Posted by: mountainmomma18 | April 7, 2010

I know it’s cheesy but it’s important

When I was in the fourth grade all of us girls were taken aside by one of the nuns (yes I went to Catholic school which is a whole other story I will discuss one day, but not now) to discuss how some of the girls were being very mean to another girl. No names were mentioned of course, but we were lectured about good Christian behavior which did not include name calling or exclusion. Not being part of the “popular” cliché mostly because I would rather read a book than discuss TV, something my mom limited anyway, I had never been mean to this poor girl, but I had seen other people do it and had done nothing and now I felt bad. It is not a surprise that even as a child I felt bad about something I didn’t even do, I have always had an emotional streak- I feel things too deeply I think- but my dad has always said that is one of my best qualities- so I guess I come by it naturally. I also grew up with hippies for parents, so I was raised to believe that injustice was something we had to fight- because it was our job as humans. Yeah, I’m lucky my name is not Rainbow or something. Anyway when I told my mom what happened and how I felt she suggested that we invite the picked on girl over to play.

I have to admit that I was leery, I mean all of the other girls teased her and I would rather stand outside mean girl culture- I never had a sister- I didn’t do girl world very well. I was also not sure that this girl and I would get along, she never fought back when the other girls were mean- that was something I didn’t understand. This is probably why I was never the object of teasing- I mean on paper I was a perfect target- geeky, nose always in a book- but I was also athletic  and played sports and had a very smart mouth, and a backbone, so I was usually left alone with my books, which is what I wanted to begin with. But my mom reiterated again and again how important it was to invite this girl over, to do the right thing because it was the right thing. That was a lesson that always stuck with me, not only because my mom told me this once, but because she told me again and again- and she lived by that. My mom, she didn’t just talk the talk- she did and still does walk the walk. For her you do what’s right, even if it’s night easy. It’s her I thought of when I first read about the cruel joke that some soulless people pulled in Mississippi. Once I picked my jaw up off the floor my first thought was about the parents who masterminded this bullshit. What the fuck were they thinking?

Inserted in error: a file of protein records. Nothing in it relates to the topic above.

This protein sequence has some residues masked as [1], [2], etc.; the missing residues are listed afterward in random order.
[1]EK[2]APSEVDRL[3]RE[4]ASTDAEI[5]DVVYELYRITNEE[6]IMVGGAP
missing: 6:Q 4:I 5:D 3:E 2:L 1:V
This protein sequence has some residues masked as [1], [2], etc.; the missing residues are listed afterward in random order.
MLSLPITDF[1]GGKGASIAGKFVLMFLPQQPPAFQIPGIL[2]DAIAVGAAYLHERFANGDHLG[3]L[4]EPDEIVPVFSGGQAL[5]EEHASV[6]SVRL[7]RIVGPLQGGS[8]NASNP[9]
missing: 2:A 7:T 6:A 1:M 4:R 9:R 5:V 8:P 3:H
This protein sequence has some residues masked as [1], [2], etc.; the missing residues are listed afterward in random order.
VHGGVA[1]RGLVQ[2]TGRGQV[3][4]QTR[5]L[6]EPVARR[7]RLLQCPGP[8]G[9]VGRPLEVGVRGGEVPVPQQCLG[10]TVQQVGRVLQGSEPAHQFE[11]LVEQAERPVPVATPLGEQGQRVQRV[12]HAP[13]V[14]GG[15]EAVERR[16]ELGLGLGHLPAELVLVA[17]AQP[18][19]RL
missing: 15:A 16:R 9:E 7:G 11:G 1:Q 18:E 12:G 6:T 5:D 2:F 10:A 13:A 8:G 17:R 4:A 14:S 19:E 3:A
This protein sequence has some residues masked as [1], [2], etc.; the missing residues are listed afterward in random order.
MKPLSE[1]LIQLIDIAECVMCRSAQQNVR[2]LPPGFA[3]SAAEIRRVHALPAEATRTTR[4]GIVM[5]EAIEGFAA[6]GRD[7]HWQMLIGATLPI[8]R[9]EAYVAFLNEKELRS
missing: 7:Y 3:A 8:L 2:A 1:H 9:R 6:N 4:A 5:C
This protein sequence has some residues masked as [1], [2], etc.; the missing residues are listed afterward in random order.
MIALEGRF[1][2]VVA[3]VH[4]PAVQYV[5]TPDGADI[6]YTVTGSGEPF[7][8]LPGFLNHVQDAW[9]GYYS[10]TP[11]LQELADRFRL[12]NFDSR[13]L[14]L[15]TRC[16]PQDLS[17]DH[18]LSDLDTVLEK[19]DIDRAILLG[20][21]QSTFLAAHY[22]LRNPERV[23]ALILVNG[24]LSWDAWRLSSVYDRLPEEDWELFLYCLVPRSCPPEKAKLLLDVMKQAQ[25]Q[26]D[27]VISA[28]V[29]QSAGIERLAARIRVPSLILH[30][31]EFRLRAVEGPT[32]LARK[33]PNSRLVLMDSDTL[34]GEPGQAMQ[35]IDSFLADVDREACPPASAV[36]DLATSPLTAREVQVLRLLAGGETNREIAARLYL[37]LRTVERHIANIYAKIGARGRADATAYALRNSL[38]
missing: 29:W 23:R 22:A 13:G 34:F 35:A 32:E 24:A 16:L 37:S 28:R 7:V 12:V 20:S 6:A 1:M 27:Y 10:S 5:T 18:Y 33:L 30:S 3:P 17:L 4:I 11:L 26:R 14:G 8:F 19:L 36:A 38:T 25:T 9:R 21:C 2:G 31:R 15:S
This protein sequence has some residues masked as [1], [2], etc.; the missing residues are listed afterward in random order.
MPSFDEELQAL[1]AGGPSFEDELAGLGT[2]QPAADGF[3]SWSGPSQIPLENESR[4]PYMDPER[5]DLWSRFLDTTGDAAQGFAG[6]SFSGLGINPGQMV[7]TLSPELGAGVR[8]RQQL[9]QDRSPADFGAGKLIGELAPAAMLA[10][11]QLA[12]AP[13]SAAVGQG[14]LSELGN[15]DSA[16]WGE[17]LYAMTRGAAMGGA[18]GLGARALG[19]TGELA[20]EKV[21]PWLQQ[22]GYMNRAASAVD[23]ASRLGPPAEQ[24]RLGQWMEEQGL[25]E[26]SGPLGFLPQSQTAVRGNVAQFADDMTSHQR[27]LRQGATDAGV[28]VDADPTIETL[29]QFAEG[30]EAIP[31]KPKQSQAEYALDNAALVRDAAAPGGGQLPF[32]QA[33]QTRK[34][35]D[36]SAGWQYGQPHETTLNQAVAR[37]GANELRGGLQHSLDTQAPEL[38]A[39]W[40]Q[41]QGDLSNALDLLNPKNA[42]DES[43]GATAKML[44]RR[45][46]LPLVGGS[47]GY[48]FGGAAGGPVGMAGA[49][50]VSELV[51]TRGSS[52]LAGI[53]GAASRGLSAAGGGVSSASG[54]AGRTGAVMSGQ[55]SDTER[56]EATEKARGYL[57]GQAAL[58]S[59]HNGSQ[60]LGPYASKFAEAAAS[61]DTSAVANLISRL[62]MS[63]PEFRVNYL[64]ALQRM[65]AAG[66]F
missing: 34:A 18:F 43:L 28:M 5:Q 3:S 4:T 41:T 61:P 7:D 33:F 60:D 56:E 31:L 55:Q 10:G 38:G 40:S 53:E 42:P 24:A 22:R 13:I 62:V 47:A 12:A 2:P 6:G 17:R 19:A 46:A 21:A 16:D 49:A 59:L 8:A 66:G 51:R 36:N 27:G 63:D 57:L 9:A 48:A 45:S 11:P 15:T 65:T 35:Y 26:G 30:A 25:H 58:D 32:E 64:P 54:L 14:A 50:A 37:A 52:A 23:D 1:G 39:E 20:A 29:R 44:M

I guess this really speaks to the responsibility I feel about making sure my kid is a good kid, that she says please and thank you, that she knows to be nice always, until the rare times comes when it’s time to not be nice. I want her to always do the right thing, even when that causes you some personal pain. Which brings me to the question what the fuck were these parents thinking? That is ok to teach your kid to be liars and evil fucking people? That’s it’s ok to discriminate against someone because they aren’t like you? Because they are different in ways that will never really affect your life at all? This is the model that you want to be for your children? Is this how you want your children to live? To hate someone for no fucking reason? This struck me so much because I know exactly what my mom would have done in this situation, and now what I would do with my child. Namely that you do what is right, no matter how much you think that your prom may be ruined, because doing the right thing is not always easy, but it’s important. And that is what I will teach my daughter, I hope that I can do it half as well as my mom did.

And if you could not tell already, I am a gay ally and I am damn proud of it.

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Responses

  1. That was a horrible stunt. I can’t believe adults would think that was a good idea. Like you, I hope to teach my daughter to do what is right, not what is easy or convenient. I just hope she never encounters people like those fools in Mississippi.

  2. Wonderful blog. Now, I’ll make sure not to set foot on Mississippi.

    Seriously, it’s a good thing I live in the Philippines. We’re very tolerant about everything and I rarely hear cases of gay/same sex discrimination.

  3. Some people just aren’t fit to be parents.

    This was a nice tribute to yours.

    I agree with you. We have to teach our children to do the right thing, whatever that may be.


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